Canadian Bill of Rights, judicial power of interpretation, English law, civil liberties, Magna Carta, English Bill of Rights, Supreme Court of Canada, human rights jurisprudence.
When the Parliament of Canada enacted the Canadian Bill of Rights' in 1960 it injected fresh authority into the judicial power of interpretation of federal laws. The process of interpretation of the Bill ofRights itself has been difficult for a judiciary trained to accept law as given and to take for granted the great creative periods and personalities of English law without regard to the fact that much if not most of the civil liberties tradition in English (and therefore Canadian) law was triggered by declaratory statutes like Magna Carta and the English Bill ofRights. The decade and a half of existence of the Canadian Bill of Rights has seen the important questions of interpretation go before the Supreme Court of Canada. A survey of where we have come along the path of a Canadian human rights jurisprudence, the reasons for the direction taken, and the possibilities for the future may be useful at this time.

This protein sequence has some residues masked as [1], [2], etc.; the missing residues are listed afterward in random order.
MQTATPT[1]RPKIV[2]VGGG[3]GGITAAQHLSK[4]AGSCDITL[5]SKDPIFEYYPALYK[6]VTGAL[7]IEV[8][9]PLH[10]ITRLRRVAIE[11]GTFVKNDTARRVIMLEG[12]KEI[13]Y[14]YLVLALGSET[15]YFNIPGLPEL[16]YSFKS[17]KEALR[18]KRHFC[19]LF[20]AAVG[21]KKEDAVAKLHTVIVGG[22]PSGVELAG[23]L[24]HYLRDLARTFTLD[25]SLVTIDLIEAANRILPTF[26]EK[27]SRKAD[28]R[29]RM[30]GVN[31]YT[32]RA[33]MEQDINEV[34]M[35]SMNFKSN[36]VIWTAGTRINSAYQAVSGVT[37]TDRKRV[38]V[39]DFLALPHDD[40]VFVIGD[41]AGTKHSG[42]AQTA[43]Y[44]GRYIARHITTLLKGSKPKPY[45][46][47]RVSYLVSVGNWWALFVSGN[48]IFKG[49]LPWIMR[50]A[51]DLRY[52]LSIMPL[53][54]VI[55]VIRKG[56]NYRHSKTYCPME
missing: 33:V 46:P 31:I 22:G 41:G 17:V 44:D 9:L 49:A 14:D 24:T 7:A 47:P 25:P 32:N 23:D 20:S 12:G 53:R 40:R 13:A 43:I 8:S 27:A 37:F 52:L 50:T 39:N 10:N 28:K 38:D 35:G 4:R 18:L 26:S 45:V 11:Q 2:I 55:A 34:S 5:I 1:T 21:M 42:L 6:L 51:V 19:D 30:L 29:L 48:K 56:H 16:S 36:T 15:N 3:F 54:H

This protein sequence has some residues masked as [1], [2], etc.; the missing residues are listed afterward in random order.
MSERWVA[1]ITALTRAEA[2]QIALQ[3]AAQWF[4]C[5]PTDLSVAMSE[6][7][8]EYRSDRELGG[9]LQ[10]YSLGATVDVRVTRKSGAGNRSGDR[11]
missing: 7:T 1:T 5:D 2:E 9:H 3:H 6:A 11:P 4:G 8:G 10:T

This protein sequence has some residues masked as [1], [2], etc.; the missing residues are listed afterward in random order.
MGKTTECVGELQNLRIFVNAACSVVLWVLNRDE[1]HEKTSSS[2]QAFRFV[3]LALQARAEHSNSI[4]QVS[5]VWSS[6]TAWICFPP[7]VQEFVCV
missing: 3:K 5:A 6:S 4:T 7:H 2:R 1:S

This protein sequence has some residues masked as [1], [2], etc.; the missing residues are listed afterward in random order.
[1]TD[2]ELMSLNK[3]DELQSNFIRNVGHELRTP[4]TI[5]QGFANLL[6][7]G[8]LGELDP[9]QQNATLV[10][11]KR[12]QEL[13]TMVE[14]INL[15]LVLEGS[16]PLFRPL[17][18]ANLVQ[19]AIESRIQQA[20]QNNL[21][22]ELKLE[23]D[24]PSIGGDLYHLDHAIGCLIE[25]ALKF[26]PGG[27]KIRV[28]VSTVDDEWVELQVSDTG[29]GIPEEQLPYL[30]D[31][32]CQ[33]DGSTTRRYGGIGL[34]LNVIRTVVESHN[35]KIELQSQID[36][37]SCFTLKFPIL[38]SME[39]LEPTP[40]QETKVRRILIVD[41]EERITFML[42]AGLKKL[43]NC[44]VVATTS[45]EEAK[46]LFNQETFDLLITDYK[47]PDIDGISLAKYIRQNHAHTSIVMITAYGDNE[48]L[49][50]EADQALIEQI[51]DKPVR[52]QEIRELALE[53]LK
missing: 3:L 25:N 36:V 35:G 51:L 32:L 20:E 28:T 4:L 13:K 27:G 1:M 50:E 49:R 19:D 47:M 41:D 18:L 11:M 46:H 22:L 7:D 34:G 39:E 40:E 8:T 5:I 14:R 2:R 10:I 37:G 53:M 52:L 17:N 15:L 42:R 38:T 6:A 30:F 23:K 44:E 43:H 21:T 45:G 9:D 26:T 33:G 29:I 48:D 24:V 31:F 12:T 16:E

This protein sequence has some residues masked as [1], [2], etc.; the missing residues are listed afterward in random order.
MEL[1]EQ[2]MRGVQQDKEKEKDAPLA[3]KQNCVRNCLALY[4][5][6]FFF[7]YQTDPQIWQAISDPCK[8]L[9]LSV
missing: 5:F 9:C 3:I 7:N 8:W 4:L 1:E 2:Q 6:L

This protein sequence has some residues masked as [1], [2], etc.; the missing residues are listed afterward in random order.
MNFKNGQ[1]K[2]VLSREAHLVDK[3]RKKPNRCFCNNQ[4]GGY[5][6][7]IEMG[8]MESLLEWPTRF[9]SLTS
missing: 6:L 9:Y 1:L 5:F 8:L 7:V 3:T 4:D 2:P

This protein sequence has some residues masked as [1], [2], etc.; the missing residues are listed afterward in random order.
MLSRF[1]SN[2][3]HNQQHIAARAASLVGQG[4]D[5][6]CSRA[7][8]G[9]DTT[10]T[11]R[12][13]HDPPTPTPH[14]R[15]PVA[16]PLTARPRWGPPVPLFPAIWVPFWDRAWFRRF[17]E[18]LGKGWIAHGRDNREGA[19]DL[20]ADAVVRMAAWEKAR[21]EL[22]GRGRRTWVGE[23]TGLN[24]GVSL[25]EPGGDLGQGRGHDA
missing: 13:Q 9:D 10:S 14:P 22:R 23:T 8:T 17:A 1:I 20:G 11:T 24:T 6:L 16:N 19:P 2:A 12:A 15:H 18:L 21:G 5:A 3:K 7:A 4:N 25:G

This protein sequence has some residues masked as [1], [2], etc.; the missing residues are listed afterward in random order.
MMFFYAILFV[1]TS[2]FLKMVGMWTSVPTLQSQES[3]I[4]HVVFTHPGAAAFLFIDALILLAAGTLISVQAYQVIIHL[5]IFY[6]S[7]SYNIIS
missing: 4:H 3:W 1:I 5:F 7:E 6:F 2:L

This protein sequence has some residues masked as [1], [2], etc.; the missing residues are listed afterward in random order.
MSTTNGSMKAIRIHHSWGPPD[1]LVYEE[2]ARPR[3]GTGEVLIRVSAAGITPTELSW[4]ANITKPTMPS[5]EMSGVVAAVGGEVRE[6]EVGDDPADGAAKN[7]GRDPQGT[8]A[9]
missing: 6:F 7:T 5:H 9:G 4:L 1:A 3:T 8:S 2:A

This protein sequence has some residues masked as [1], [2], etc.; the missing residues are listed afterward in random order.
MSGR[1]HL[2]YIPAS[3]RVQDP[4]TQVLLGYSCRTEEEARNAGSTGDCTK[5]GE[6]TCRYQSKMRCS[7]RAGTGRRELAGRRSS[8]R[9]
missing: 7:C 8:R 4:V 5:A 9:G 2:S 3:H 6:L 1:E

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J. N. Lyon, “A Progress Report on the Canadian Bill of Rights” (1976-1977) 3:1 DLJ 39.